"Government must do a lot more in response to China," urges Shadow Minister for Asia
20 July 2020, 20:27
Shadow Minister for Asia Stephen Kinnock explained why the Government needs to do "a lot more" as part of their response to China.
The UK will suspend its extradition agreement with Hong Kong amid fears over the new China-imposed security law, Foreign Secretary Dominic Raab has announced.
Since China imposed its controversial new security law on the region, there have been concerns over what would happen if Hong Kongers suspected of a crime in Britain were sent back to their home country to face justice.
During Mr Raab's update in the Commons, he confirmed the suspension of the UK's extradition agreement with Hong Kong will be "immediate and indefinite", describing it as "necessary and proportionate."
Shadow Minister for Asia Stephen Kinnock called the move a "welcome departure" from the era of David Cameron and George Osborne who were "naive and complacent" to roll out the red carpet to Chinese President Xi Jinping.
However, he said, they could have certainly gone further: "I think there's a particular issue around the so called Magnitsky sanctions where you are able to target particular individuals with asset freezes and Visa bans, and we have not yet seen a single Chinese Communist Party official on those lists."
"We know there are architects of the abuses and persecutions of the Uighur people in Xinjiang province. They're already being named by the United States, why are we not following suit? I think there's a lot more the government could be doing to have a clear and consistent policy on China."
Iain Dale countered Mr Kinnock with the Foreign Secretary's point that it takes weeks to collate the evidence behind these names to enforce these sanctions.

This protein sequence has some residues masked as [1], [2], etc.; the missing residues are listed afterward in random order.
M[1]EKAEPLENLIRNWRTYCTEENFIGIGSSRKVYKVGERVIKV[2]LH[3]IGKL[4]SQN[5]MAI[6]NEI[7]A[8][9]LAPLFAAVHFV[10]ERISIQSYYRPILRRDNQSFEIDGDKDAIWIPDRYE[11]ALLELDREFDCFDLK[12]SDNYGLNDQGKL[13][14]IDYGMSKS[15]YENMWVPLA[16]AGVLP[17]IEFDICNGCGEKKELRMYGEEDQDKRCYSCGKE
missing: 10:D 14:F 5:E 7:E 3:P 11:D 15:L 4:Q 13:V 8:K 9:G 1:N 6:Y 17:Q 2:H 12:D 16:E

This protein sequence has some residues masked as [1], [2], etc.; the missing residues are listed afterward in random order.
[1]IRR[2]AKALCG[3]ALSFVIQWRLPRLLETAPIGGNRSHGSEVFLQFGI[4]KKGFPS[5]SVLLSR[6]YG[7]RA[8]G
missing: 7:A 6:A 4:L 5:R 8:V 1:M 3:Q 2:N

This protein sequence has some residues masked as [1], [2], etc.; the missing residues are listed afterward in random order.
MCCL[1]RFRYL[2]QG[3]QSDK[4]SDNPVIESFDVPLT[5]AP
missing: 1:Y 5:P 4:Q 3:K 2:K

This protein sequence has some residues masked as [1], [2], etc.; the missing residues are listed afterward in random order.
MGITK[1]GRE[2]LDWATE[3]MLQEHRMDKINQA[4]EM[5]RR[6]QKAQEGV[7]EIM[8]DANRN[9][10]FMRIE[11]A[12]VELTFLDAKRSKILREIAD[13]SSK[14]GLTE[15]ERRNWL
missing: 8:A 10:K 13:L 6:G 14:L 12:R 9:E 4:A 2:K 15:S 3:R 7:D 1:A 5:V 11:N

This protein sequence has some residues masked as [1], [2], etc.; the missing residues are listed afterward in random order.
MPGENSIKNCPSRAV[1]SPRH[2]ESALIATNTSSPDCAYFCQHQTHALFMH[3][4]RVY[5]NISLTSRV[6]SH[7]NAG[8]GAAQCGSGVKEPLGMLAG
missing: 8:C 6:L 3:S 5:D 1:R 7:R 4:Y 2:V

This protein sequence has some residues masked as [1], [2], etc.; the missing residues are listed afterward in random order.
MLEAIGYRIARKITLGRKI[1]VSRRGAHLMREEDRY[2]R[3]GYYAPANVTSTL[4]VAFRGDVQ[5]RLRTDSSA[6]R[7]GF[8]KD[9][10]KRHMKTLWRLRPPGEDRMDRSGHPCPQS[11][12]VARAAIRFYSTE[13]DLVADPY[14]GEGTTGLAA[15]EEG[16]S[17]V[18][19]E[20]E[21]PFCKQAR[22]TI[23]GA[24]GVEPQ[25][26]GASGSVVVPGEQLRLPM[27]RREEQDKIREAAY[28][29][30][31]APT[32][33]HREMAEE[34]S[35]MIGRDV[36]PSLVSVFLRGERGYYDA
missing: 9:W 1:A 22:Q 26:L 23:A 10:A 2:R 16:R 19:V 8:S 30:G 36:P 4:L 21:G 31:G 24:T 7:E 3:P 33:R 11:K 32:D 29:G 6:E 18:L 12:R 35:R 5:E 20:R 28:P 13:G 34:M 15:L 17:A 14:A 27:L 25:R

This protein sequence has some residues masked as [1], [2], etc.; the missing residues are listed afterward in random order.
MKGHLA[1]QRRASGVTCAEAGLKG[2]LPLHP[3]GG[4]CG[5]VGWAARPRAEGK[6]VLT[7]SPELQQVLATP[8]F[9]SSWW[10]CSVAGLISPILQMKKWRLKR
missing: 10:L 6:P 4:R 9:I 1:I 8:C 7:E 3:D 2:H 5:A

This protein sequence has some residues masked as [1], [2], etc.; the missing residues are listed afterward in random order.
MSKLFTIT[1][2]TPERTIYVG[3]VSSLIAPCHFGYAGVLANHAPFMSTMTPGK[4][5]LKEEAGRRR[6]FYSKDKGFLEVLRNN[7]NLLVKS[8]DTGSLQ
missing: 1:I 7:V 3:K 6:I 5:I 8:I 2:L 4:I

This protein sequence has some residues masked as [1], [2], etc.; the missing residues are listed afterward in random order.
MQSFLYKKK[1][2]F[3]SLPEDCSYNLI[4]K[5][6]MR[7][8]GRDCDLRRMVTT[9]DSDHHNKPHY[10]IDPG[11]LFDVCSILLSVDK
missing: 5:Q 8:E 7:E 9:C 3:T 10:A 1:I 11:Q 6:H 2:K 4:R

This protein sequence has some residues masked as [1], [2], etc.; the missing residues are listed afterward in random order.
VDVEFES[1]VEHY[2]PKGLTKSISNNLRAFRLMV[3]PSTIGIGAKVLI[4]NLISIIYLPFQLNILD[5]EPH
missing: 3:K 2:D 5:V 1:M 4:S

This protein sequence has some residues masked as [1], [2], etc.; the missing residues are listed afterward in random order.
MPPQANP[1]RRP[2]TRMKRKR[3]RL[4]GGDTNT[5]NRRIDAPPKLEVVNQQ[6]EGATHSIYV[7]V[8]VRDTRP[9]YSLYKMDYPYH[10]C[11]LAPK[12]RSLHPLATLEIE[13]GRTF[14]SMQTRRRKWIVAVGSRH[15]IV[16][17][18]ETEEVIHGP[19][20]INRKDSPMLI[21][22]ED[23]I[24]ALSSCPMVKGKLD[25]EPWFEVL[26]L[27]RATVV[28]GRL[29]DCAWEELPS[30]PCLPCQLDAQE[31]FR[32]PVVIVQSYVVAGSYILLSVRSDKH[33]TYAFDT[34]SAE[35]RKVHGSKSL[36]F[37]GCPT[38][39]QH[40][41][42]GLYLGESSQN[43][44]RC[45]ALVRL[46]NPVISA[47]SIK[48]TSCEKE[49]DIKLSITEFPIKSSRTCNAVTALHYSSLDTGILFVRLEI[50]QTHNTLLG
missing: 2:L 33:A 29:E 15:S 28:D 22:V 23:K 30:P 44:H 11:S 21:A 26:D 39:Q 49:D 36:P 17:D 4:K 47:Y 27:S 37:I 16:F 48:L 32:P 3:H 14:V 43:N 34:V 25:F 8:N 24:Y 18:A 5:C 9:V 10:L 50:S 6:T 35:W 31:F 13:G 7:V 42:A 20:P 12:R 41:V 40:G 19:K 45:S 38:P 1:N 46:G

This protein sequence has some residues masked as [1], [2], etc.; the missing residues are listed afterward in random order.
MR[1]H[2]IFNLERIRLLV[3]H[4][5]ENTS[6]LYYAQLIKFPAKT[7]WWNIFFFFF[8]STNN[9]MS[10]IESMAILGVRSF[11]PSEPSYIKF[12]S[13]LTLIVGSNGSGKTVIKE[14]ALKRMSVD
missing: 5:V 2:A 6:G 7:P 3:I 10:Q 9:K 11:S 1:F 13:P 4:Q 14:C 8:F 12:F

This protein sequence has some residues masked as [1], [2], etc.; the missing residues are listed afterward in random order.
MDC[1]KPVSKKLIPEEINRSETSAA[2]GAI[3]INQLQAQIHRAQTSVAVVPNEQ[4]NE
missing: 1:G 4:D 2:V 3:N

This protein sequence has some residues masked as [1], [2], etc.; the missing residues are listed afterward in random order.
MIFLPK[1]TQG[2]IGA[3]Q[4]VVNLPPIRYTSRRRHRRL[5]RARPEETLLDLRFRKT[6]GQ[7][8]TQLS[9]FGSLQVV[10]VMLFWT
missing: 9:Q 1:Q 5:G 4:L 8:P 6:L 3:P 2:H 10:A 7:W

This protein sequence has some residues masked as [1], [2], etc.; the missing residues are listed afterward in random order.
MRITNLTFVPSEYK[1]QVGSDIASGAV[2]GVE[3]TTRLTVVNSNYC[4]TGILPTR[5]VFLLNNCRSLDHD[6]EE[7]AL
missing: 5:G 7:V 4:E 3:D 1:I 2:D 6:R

"We've known about these abuses in Xinjiang province for at least three years and MPs have been raising this in Parliament for a very long time," Mr Kinnock said, "whilst I absolutely agree with the Foreign Secretary that when we draw up these lists they have to be watertight...I do not understand why it's taken three years to get to this point."
He called for the Government to respond to China in a more "targeted way" because when countries stand up to an authoritarian regime like the Chinese Communist party "they respect strength and unity and they are contemptuous of division and inconsistency."
Iain asked the Shadow Minister for Asia whether he agreed with some MPs who have called for Chinese video platform Tik Tok to be banned, following plans to remove the kit of Chinese tech company Huawei from the UK's 5G infrastructure.
Mr Kinnock responded that the Government needs an "integrated China policy...one bit of Government doesn't seem to know what the other one is doing."
"We need a debate in Parliament where MPs are able to actually set forward a strategic approach," he said, pointing out that if the UK Government continues to give a "case by case" response to China it will not present itself as a unity.